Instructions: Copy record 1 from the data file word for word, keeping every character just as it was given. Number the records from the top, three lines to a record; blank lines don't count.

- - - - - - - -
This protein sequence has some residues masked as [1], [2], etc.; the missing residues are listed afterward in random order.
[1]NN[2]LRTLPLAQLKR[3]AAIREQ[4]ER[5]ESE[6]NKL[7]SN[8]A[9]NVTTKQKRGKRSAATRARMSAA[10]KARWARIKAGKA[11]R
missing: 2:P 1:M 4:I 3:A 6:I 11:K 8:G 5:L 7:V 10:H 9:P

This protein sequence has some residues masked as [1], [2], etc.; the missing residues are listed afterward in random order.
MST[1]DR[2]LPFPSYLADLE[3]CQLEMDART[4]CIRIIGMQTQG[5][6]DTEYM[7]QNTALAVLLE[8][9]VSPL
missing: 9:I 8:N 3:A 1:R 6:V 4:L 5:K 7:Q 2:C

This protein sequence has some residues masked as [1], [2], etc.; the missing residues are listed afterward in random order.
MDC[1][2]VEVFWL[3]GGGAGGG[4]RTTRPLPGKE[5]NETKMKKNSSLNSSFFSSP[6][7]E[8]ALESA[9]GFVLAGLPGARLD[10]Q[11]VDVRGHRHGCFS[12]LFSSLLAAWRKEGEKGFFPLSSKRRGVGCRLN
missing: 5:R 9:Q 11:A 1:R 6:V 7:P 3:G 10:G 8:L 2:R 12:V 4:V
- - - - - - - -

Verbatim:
This protein sequence has some residues masked as [1], [2], etc.; the missing residues are listed afterward in random order.
[1]NN[2]LRTLPLAQLKR[3]AAIREQ[4]ER[5]ESE[6]NKL[7]SN[8]A[9]NVTTKQKRGKRSAATRARMSAA[10]KARWARIKAGKA[11]R
missing: 2:P 1:M 4:I 3:A 6:I 11:K 8:G 5:L 7:V 10:H 9:P